RT002 — Our Injectable Formulation of Botulinum Toxin

We are developing RT002 as a new injectable botulinum toxin option that is designed to offer more targeted delivery of botulinum toxin to intended treatment sites while reducing the spread beyond the site of local injection. We believe this delivery permits safe administration of higher targeted doses of botulinum toxin and can result in longer lasting effect. These properties of RT002 have been demonstrated in preclinical studies and we are currently testing RT002 in a four-cohort, dose escalating, open label Phase 1/2 clinical trial outside of the United States for improvement of glabellar lines, the vertical lines between the eyebrows and above the nose. Initial data from this clinical trial indicated that RT002 is safe and efficacious at all four doses. Based upon the interim data analyzed, we plan to further develop RT002 for the treatment of glabellar lines, by filing a U.S. Investigational New Drug Application and initiating a Phase 2 clinical trial in the United States in 2014. In addition, we plan to study RT002 in therapeutic indications already approved for botulinum toxin, such as movement disorders and overactive bladder. These indications require deeper delivery of the botulinum toxin, and are likely to be better served by injectable delivery of RT002.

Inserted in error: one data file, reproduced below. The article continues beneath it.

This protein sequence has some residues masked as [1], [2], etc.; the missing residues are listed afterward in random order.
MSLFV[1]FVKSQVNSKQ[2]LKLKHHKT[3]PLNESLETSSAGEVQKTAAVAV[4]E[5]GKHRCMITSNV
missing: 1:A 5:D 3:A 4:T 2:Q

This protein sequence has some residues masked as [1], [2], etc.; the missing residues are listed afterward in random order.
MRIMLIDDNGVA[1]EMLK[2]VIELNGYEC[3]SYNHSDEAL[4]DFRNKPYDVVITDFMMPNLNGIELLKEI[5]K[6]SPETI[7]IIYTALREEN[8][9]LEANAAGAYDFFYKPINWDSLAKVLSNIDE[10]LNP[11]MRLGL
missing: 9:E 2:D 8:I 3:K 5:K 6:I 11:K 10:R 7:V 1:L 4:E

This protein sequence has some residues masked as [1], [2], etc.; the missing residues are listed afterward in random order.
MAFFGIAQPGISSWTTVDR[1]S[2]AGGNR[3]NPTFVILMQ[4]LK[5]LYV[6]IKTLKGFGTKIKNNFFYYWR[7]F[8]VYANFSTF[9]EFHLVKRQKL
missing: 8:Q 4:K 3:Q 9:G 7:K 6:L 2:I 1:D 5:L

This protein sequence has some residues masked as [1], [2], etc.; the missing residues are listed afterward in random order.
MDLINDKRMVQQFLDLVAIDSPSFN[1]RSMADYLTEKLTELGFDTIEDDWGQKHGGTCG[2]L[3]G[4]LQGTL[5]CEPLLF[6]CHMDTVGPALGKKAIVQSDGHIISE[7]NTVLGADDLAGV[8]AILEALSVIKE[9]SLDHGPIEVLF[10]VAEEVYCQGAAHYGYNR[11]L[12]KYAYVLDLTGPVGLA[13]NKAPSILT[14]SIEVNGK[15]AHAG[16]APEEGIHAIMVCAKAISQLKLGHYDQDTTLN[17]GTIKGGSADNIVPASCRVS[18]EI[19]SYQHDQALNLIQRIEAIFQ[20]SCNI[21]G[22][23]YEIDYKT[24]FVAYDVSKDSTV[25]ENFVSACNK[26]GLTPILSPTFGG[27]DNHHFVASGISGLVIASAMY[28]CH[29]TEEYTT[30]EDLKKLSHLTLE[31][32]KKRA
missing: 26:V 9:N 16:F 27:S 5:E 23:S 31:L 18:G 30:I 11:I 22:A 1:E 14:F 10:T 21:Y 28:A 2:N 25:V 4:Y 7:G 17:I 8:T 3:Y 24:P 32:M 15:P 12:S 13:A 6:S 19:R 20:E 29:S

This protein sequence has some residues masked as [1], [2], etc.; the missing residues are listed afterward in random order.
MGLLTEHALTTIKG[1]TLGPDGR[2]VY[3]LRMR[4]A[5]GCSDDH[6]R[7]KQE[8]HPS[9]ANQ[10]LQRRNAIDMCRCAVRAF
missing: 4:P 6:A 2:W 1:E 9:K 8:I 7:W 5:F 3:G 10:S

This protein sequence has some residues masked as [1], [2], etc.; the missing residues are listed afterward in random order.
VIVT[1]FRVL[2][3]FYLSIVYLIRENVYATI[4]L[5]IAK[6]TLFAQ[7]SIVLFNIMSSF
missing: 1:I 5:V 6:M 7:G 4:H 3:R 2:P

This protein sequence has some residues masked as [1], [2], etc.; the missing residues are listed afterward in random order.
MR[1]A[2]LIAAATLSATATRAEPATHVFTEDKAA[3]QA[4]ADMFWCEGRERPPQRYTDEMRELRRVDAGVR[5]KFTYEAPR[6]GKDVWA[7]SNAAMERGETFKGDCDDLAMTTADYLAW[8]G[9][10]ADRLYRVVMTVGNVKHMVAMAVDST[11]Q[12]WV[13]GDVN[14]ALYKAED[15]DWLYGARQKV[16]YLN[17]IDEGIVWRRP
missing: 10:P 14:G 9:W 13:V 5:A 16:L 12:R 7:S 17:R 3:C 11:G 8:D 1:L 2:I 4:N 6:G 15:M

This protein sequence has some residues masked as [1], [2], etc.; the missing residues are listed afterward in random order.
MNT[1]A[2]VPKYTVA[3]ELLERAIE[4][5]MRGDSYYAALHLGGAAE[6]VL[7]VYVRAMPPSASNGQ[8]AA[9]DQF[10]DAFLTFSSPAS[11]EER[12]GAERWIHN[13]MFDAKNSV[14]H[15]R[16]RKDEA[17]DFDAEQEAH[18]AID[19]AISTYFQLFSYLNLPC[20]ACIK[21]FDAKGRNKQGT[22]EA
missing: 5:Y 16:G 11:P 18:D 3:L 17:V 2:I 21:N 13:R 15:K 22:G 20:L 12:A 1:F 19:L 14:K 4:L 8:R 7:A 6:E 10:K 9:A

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Intellectual Property and Manufacturing

As of December 11, 2013, we held approximately 80 issued patents and over 150 pending patent applications in several countries and we expect to continue to expand this patent portfolio.

We have the ability to manufacture our own botulinum toxin type A product to support our clinical trials and eventually our commercial products. We manufacture and perform testing for both bulk drug substance and finished dose forms of drug product to support our topical RT001 product candidate and our injectable RT002 product candidate. The additional components required for our topical RT001 dose form, the peptide, diluent and delivery apparatus, are all manufactured by third parties. We are licensed with the Centers for Disease Control and Prevention, or CDC, and with the California Department of Health Food and Drug Branch for use of botulinum toxin and to manufacture both the active pharmaceutical ingredient, or API, and the finished product in topical and injectable dose forms. We believe that having direct control over our manufacturing processes, from initial drug substance to finished product, will enable us to develop additional pharmaceutical product configurations effectively and with a competitive cost structure.